Newton's generalisationEdit

Consider a binary star system. This consists of two objects, of mass   and  , orbiting around their centre of mass.   has position vector   and orbital velocity  , and   has position vector   and orbital velocity   relative to the centre of mass. The separation between the two stars is denoted  , and is assumed to be constant. Since the gravitational force acts along a line joining the centers of both stars, we can assume the stars have an equivalent time period around their center of mass, and therefore a constant separation between each other.[9]

To arrive at Newton's version of Kepler's 3rd law we can start by considering Newton's 2nd law which states: "The net force acting on an object is proportional to the objects mass and resultant acceleration."


where   is the net force acting on the object of mass  , and   is the acceleration of the object.[10]

Applying the definition of centripetal acceleration to Newton's second law gives a force of


Then using the fact that the orbital velocity is given as


we can state the force on each star as


If we apply Newton's 3rd law- "For every action there is an equal and opposite reaction"


We can set the force on each star equal to each other.


This reduces to


If we assume that the masses are not equal, then this equation tells us that the smaller mass remains farther from the centre of mass than does the larger mass.

The separation   of the two objects is


Since   and   would form a line starting from opposite directions and joining at the centre of mass.

Now we can substitute this expression into one of the equations describing the force on the stars and rearrange for   to find an expression relating the position of one star to the masses of both and the separation between them. Equally, this could have been solved for  . We find that


Substituting this equation into the equation for the force on one of the stars, setting it equal to Newton's Universal Law of Gravitation (namely,  ,[10] and solving for the period squared yields the required result.


This is Newton's version of Kepler's 3rd Law. Unless   is in non-standard units, this will not work if mass is measured in solar masses, the orbital period is measured in years, and the orbital semi-major axis is measured in astronomical units (e.g., use the Earth's orbital parameters). It will work if SI units, for instance, are used throughout.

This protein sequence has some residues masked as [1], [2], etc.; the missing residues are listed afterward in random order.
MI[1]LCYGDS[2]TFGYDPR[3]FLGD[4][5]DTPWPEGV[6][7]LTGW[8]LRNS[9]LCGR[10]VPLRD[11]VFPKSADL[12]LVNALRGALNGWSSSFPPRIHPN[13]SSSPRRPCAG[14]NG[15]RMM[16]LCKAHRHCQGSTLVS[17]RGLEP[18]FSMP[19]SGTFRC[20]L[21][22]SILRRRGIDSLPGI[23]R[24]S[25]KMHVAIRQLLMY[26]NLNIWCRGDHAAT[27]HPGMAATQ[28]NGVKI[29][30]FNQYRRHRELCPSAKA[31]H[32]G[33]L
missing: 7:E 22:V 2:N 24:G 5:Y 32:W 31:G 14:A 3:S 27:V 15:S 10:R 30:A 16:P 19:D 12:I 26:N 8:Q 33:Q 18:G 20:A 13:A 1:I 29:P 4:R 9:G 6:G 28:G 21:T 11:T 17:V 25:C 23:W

Determining stellar massesEdit

Binary systems are particularly important here – because they are orbiting each other, their gravitational interaction can be studied by observing parameters of their orbit around each other and the centre of mass. Before applying Kepler's 3rd Law, the inclination of the orbit of the visual binary must be taken into account. Relative to an observer on Earth, the orbital plane will usually be tilted. If it is at 0° the planes will be seen to coincide and if at 90° they will be seen edge on. Due to this inclination, the elliptical true orbit will project an elliptical apparent orbit onto the plane of the sky. Kepler's 3rd law still holds but with a constant of proportionality that changes with respect to the elliptical apparent orbit.[12] The inclination of the orbit can be determined by measuring the separation between the primary star and the apparent focus. Once this information is known the true eccentricity and the true semi-major axis can be calculated since the apparent orbit will be shorter than the true orbit, assuming an inclination greater than 0°, and this effect can be corrected for using simple geometry


Where   is the true semi-major axis and   is the parallax.

Once the true orbit is known, Kepler's 3rd law can be applied. We re-write it in terms of the observable quantities such that


From this equation we obtain the sum of the masses involved in the binary system. Remembering a previous equation we derived,




we can solve the ratio of the semi-major axis and therefore a ratio for the two masses since




The individual masses of the stars follow from these ratios and knowing the separation between each star and the centre of mass of the system.[4]

Mass–luminosity relationshipEdit

In order to find the luminosity of the stars, the rate of flow of radiant energy, otherwise known as radiant flux, must be observed. When the observed luminosities and masses are graphed, the mass–luminosity relation is obtained. This relationship was found by Arthur Eddington in 1924.


Where L is the luminosity of the star and M is its mass. L and M are the luminosity and mass of the Sun.[13] The value   = 3.5 is commonly used for main-sequence stars.[14] This equation and the usual value of a = 3.5 only applies to main-sequence stars with masses 2M < M < 20M and does not apply to red giants or white dwarfs. For these stars, the equation applies with different constants, since these stars have different masses. For the different ranges of masses, an adequate form of the Mass–Luminosity Relation is